This showy New York home designed by looks more like an art installation than a house. The illuminated abode is a contemporary cubist sculpture boasting twisted skewed roofs and translucent walls that glow eerily from within. It’s certainly an unexpected sight among the grassy grounds and leafy trees surrounding it. Visible from afar, the lighted angles and vibrant colors rank the Shelter Island House tops among one-of-a-kind homes. If you’re a lover of the weird, the wacky, the wonderful, then this home is definitely a must see!
According to the architects, “Let the line that divides art from architecture be transparent. This project gave us an opportunity to bring our influences, inspirations, aspirations and years of architectural design to bear in one place with only ourselves and our budget to define the boundaries.”
The 1,100 sq. ft. summer home is a cool combination of open and closed all at once. Incorporating open areas with walls, this structure offers enough living space for the R&R purposes for which it was designed, while maintaining an intimate scale. The smart and trendy color-blocking technique breaks up the walls that offer privacy without completely closing the home off from the outside world.
The skewed rubber roof topping the home is inverted, angled upward rather than down like in typical homes. Alas, nothing about this is typical, from shape and layout to materials and colors.
“Architecture coupled with color can bring joy while providing the basic necessities. Building our own house gave us the leeway to be as bold with our color choices as the work would allow and to push boundaries that few dare, but our choices were always based in serious color theory,” explain the architects.
The amazing use of color gives this home so many different layers, overlapping and luring you to explore what’s behind each one. Behind the bold privacy walls, the home’s facade of frosted glass hides interiors from prying eyes while allowing the free flow of light – natural light comes in, and indoor illumination permeates out!
This cool color treatment has an almost industrial feel, with corrugated steel walls that reek of art gallery meets studio space meets creative corner, concealed in its mix of hues and layers.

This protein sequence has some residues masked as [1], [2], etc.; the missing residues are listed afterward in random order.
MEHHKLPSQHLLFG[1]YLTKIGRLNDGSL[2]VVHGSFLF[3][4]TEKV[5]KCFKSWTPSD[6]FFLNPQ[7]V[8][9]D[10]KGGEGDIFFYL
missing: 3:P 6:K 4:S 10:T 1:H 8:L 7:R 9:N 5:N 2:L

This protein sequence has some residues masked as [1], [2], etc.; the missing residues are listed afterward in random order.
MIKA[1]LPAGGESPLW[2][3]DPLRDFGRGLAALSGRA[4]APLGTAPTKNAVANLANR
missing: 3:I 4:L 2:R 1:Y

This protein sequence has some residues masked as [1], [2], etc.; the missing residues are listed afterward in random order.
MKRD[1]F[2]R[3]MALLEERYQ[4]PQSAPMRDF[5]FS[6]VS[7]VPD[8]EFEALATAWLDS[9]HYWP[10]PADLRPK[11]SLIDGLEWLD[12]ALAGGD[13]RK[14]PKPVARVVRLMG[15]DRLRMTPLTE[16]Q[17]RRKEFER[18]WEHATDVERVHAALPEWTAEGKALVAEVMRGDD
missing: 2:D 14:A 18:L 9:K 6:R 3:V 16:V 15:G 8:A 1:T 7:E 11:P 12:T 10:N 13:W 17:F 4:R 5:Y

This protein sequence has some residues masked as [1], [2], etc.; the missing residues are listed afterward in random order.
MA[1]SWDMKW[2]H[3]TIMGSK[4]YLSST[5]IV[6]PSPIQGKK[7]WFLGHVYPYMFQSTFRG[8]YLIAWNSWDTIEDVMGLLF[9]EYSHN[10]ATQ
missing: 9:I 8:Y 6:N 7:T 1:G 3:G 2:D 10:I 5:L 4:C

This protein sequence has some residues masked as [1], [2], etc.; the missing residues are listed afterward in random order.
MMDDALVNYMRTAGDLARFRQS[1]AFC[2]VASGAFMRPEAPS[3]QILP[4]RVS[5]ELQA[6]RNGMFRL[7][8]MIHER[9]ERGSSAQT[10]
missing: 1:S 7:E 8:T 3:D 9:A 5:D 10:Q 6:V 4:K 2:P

Once you get past the solid exterior, a private courtyard reveals a sweet retreat – a refreshing pool flanked by the two volumes and sharing in the shade of their massive overhanging roofs. Sit by the pool and enjoy some warm sunshine or cool shade.
This colorful getaway has a whimsical look and feel to it that makes you feel like you’re a million miles away or in another world even. The underside of the roofs is a vibrant yellow hue that evokes eternal sunshine, even when it’s raining. At the far end of the outdoor patio area, a clear glass wall reveals an interior that’s every bit as colorful as the exterior.
This quirky color palette continues inside, where a citrus ceiling hangs over this vibrant space, enclosed in translucent exterior walls that are ultra-modern, funky and fabulous. Interior walls carry the home’s signature color blocking finish, with a corrugated orange wall extending from outdoors in, and a bubblegum pink feature wall displaying a sleek, suspended steel fireplace. Cozy furnishings are a nice contrast to the cool decor elements, like the fireplace and contemporary-style lighting.
A walkout to the outdoors reveals an unusual industrial sculpture that seems a little out of place in this cartoonish courtyard.
This bedroom is a vision of luscious lime. A bank of yellow cabinets complements this vibrant theme. A feature wall boasts a collage of pink and purple flowers, towering above a pink and purple bedspread.
The translucent walls and clerestory windows add natural light and a neutral element to this screaming space.
From the architects, “Sir Isaac Newton observed the different behavior of color created with pigment and color created with light. The Impressionists and Fauves experimented with Newtonian principles to create light effects with pigment. These experiments have redefined thoughts on how colors relate to one another. Guided by Newtonian color theory, the intense palette of the house allows richly-colored reflected light to pass through translucent walls, suffusing spaces with a delighting glow.”
The next bedroom is a sorbet dream. Peach walls and a yellow ceiling encircle a curved translucent wall with a rectangular window peeking into the outdoors.
Here are some outdoor angles that reveal how this complex, multi-layer home came together: